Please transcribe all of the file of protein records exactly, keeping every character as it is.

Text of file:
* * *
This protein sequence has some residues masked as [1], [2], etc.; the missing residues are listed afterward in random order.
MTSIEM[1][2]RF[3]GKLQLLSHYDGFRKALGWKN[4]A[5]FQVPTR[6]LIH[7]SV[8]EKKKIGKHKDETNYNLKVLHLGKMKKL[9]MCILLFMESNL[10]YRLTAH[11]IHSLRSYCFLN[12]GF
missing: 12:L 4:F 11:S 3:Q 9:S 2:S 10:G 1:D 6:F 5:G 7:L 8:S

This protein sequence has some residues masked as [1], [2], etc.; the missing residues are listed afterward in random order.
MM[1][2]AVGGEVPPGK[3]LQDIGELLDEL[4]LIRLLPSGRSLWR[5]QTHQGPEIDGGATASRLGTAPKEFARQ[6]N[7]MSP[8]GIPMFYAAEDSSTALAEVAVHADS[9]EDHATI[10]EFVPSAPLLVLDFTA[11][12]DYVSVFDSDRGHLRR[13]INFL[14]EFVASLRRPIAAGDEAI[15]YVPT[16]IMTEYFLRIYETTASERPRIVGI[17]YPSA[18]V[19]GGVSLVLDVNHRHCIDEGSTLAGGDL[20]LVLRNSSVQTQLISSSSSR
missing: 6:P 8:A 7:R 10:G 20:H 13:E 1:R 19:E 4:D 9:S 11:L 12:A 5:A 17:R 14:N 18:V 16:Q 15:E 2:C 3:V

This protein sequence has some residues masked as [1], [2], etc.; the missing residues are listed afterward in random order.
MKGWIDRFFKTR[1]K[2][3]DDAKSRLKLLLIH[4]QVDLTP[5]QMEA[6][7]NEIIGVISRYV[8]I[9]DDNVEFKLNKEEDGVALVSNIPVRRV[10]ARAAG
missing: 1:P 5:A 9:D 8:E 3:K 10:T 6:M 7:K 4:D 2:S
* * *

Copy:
This protein sequence has some residues masked as [1], [2], etc.; the missing residues are listed afterward in random order.
MTSIEM[1][2]RF[3]GKLQLLSHYDGFRKALGWKN[4]A[5]FQVPTR[6]LIH[7]SV[8]EKKKIGKHKDETNYNLKVLHLGKMKKL[9]MCILLFMESNL[10]YRLTAH[11]IHSLRSYCFLN[12]GF
missing: 12:L 4:F 11:S 3:Q 9:S 2:S 10:G 1:D 6:F 5:G 7:L 8:S

This protein sequence has some residues masked as [1], [2], etc.; the missing residues are listed afterward in random order.
MM[1][2]AVGGEVPPGK[3]LQDIGELLDEL[4]LIRLLPSGRSLWR[5]QTHQGPEIDGGATASRLGTAPKEFARQ[6]N[7]MSP[8]GIPMFYAAEDSSTALAEVAVHADS[9]EDHATI[10]EFVPSAPLLVLDFTA[11][12]DYVSVFDSDRGHLRR[13]INFL[14]EFVASLRRPIAAGDEAI[15]YVPT[16]IMTEYFLRIYETTASERPRIVGI[17]YPSA[18]V[19]GGVSLVLDVNHRHCIDEGSTLAGGDL[20]LVLRNSSVQTQLISSSSSR
missing: 6:P 8:A 7:R 10:G 20:H 13:E 1:R 19:E 4:D 9:S 11:L 12:A 5:A 17:R 14:N 18:V 16:Q 15:E 2:C 3:V

This protein sequence has some residues masked as [1], [2], etc.; the missing residues are listed afterward in random order.
MKGWIDRFFKTR[1]K[2][3]DDAKSRLKLLLIH[4]QVDLTP[5]QMEA[6][7]NEIIGVISRYV[8]I[9]DDNVEFKLNKEEDGVALVSNIPVRRV[10]ARAAG
missing: 1:P 5:A 9:D 8:E 3:K 10:T 6:M 7:K 4:D 2:S